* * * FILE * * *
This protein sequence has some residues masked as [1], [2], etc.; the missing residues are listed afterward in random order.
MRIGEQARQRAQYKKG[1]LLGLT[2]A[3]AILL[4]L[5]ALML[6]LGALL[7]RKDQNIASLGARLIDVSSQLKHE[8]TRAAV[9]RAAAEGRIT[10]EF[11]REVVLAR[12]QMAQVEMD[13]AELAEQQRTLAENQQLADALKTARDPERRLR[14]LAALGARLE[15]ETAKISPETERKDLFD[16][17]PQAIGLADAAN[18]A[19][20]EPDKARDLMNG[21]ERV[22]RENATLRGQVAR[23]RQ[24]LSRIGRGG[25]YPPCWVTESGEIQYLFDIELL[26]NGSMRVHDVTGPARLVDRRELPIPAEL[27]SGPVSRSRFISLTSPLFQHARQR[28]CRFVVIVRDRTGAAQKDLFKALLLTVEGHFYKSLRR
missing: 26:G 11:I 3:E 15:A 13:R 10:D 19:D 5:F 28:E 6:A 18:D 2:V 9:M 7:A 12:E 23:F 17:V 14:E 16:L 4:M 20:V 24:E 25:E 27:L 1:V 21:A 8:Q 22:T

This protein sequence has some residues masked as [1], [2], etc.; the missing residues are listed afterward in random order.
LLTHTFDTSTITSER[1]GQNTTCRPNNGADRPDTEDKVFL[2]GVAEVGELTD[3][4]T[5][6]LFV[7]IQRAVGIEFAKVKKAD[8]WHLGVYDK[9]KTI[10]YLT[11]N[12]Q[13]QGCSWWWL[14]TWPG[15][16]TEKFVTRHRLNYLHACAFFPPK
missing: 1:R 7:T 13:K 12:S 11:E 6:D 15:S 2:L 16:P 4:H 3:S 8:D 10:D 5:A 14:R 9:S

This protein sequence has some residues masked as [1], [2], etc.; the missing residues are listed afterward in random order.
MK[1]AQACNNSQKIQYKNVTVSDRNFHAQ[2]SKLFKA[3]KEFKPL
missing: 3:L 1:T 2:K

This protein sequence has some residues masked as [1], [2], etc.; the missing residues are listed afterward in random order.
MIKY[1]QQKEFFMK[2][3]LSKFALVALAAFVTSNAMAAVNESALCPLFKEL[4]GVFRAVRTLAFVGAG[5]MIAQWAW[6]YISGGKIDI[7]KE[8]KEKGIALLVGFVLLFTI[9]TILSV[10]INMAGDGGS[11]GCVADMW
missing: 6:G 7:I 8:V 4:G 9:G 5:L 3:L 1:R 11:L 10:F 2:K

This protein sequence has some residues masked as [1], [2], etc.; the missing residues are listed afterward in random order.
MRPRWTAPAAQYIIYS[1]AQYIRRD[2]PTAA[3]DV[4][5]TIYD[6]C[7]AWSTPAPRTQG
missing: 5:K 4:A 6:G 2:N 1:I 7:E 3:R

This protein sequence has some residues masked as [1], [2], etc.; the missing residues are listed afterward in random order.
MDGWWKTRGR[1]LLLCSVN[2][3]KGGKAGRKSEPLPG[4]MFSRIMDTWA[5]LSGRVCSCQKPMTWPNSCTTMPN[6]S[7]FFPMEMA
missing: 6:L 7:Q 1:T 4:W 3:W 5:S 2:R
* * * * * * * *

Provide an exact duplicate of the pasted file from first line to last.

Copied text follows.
This protein sequence has some residues masked as [1], [2], etc.; the missing residues are listed afterward in random order.
MRIGEQARQRAQYKKG[1]LLGLT[2]A[3]AILL[4]L[5]ALML[6]LGALL[7]RKDQNIASLGARLIDVSSQLKHE[8]TRAAV[9]RAAAEGRIT[10]EF[11]REVVLAR[12]QMAQVEMD[13]AELAEQQRTLAENQQLADALKTARDPERRLR[14]LAALGARLE[15]ETAKISPETERKDLFD[16][17]PQAIGLADAAN[18]A[19][20]EPDKARDLMNG[21]ERV[22]RENATLRGQVAR[23]RQ[24]LSRIGRGG[25]YPPCWVTESGEIQYLFDIELL[26]NGSMRVHDVTGPARLVDRRELPIPAEL[27]SGPVSRSRFISLTSPLFQHARQR[28]CRFVVIVRDRTGAAQKDLFKALLLTVEGHFYKSLRR
missing: 26:G 11:I 3:E 15:A 13:R 10:D 19:D 5:F 28:E 6:A 18:D 2:V 9:M 7:A 12:E 23:F 17:V 14:E 16:L 4:M 20:V 24:E 25:E 27:L 1:V 21:A 8:Q 22:T

This protein sequence has some residues masked as [1], [2], etc.; the missing residues are listed afterward in random order.
LLTHTFDTSTITSER[1]GQNTTCRPNNGADRPDTEDKVFL[2]GVAEVGELTD[3][4]T[5][6]LFV[7]IQRAVGIEFAKVKKAD[8]WHLGVYDK[9]KTI[10]YLT[11]N[12]Q[13]QGCSWWWL[14]TWPG[15][16]TEKFVTRHRLNYLHACAFFPPK
missing: 1:R 7:T 13:K 12:S 11:E 6:D 15:S 2:L 16:P 4:H 3:S 8:D 10:D 5:A 14:R 9:S

This protein sequence has some residues masked as [1], [2], etc.; the missing residues are listed afterward in random order.
MK[1]AQACNNSQKIQYKNVTVSDRNFHAQ[2]SKLFKA[3]KEFKPL
missing: 3:L 1:T 2:K

This protein sequence has some residues masked as [1], [2], etc.; the missing residues are listed afterward in random order.
MIKY[1]QQKEFFMK[2][3]LSKFALVALAAFVTSNAMAAVNESALCPLFKEL[4]GVFRAVRTLAFVGAG[5]MIAQWAW[6]YISGGKIDI[7]KE[8]KEKGIALLVGFVLLFTI[9]TILSV[10]INMAGDGGS[11]GCVADMW
missing: 6:G 7:I 8:V 4:G 9:G 5:L 3:L 1:R 11:L 10:F 2:K

This protein sequence has some residues masked as [1], [2], etc.; the missing residues are listed afterward in random order.
MRPRWTAPAAQYIIYS[1]AQYIRRD[2]PTAA[3]DV[4][5]TIYD[6]C[7]AWSTPAPRTQG
missing: 5:K 4:A 6:G 2:N 1:I 7:E 3:R

This protein sequence has some residues masked as [1], [2], etc.; the missing residues are listed afterward in random order.
MDGWWKTRGR[1]LLLCSVN[2][3]KGGKAGRKSEPLPG[4]MFSRIMDTWA[5]LSGRVCSCQKPMTWPNSCTTMPN[6]S[7]FFPMEMA
missing: 6:L 7:Q 1:T 4:W 3:W 5:S 2:R